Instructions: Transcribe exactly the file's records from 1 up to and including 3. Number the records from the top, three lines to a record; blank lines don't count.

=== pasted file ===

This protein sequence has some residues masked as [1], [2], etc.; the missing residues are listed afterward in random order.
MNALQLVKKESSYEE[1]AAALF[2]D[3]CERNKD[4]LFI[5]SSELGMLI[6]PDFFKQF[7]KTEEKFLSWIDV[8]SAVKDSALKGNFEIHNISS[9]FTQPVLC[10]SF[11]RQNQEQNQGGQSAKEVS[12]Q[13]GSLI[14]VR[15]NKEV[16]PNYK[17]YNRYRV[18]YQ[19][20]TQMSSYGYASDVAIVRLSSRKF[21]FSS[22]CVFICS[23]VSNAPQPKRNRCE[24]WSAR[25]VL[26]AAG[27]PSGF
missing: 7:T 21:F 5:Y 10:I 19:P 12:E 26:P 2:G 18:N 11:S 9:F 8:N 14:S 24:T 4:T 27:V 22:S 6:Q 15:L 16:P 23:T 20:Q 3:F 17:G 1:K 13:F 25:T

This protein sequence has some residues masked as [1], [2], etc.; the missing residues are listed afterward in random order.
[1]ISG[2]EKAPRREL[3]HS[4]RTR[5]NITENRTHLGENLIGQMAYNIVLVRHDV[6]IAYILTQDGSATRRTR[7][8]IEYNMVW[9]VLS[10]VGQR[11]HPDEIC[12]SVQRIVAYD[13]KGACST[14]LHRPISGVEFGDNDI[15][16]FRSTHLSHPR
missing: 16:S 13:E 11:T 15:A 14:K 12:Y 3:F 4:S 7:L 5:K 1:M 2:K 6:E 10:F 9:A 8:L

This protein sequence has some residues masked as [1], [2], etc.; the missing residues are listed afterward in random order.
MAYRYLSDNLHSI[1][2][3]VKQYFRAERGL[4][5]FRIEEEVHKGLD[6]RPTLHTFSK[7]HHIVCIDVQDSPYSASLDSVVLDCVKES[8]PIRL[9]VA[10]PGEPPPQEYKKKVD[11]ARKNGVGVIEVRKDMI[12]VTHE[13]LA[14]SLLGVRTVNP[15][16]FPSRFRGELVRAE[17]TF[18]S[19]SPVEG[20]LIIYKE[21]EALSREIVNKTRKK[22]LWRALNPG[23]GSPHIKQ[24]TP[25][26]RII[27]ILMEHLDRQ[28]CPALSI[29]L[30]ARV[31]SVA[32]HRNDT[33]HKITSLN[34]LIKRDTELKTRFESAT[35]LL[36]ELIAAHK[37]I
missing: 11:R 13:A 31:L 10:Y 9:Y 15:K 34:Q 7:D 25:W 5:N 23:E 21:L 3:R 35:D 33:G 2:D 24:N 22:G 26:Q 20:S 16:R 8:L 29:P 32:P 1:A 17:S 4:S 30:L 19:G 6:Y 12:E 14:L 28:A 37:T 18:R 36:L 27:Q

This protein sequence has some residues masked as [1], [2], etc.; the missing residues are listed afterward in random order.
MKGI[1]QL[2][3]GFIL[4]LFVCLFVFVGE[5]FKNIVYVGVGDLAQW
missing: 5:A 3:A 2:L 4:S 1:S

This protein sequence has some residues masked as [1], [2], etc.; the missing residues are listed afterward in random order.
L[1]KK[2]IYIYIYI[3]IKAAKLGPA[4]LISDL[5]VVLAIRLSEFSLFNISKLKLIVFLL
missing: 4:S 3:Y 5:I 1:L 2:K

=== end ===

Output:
This protein sequence has some residues masked as [1], [2], etc.; the missing residues are listed afterward in random order.
MNALQLVKKESSYEE[1]AAALF[2]D[3]CERNKD[4]LFI[5]SSELGMLI[6]PDFFKQF[7]KTEEKFLSWIDV[8]SAVKDSALKGNFEIHNISS[9]FTQPVLC[10]SF[11]RQNQEQNQGGQSAKEVS[12]Q[13]GSLI[14]VR[15]NKEV[16]PNYK[17]YNRYRV[18]YQ[19][20]TQMSSYGYASDVAIVRLSSRKF[21]FSS[22]CVFICS[23]VSNAPQPKRNRCE[24]WSAR[25]VL[26]AAG[27]PSGF
missing: 7:T 21:F 5:Y 10:I 19:P 12:E 26:P 2:G 18:N 11:S 9:F 8:N 14:S 24:T 4:T 27:V 22:S 6:Q 15:L 16:P 23:T 20:Q 3:F 17:G 1:K 13:F 25:T

This protein sequence has some residues masked as [1], [2], etc.; the missing residues are listed afterward in random order.
[1]ISG[2]EKAPRREL[3]HS[4]RTR[5]NITENRTHLGENLIGQMAYNIVLVRHDV[6]IAYILTQDGSATRRTR[7][8]IEYNMVW[9]VLS[10]VGQR[11]HPDEIC[12]SVQRIVAYD[13]KGACST[14]LHRPISGVEFGDNDI[15][16]FRSTHLSHPR
missing: 16:S 13:E 11:T 15:A 14:K 12:Y 3:F 4:S 7:L 5:K 1:M 2:K 6:E 10:F 9:A 8:L

This protein sequence has some residues masked as [1], [2], etc.; the missing residues are listed afterward in random order.
MAYRYLSDNLHSI[1][2][3]VKQYFRAERGL[4][5]FRIEEEVHKGLD[6]RPTLHTFSK[7]HHIVCIDVQDSPYSASLDSVVLDCVKES[8]PIRL[9]VA[10]PGEPPPQEYKKKVD[11]ARKNGVGVIEVRKDMI[12]VTHE[13]LA[14]SLLGVRTVNP[15][16]FPSRFRGELVRAE[17]TF[18]S[19]SPVEG[20]LIIYKE[21]EALSREIVNKTRKK[22]LWRALNPG[23]GSPHIKQ[24]TP[25][26]RII[27]ILMEHLDRQ[28]CPALSI[29]L[30]ARV[31]SVA[32]HRNDT[33]HKITSLN[34]LIKRDTELKTRFESAT[35]LL[36]ELIAAHK[37]I
missing: 11:R 13:A 31:L 10:Y 9:Y 15:K 34:Q 7:D 25:W 5:N 23:E 21:L 3:R 35:D 33:G 2:D 24:N 22:G 26:Q 20:S 16:R 8:L 29:P 32:P 1:A 17:S 4:S 30:L 19:G 6:Y 12:E 14:L 28:A 37:T 18:R 36:L 27:Q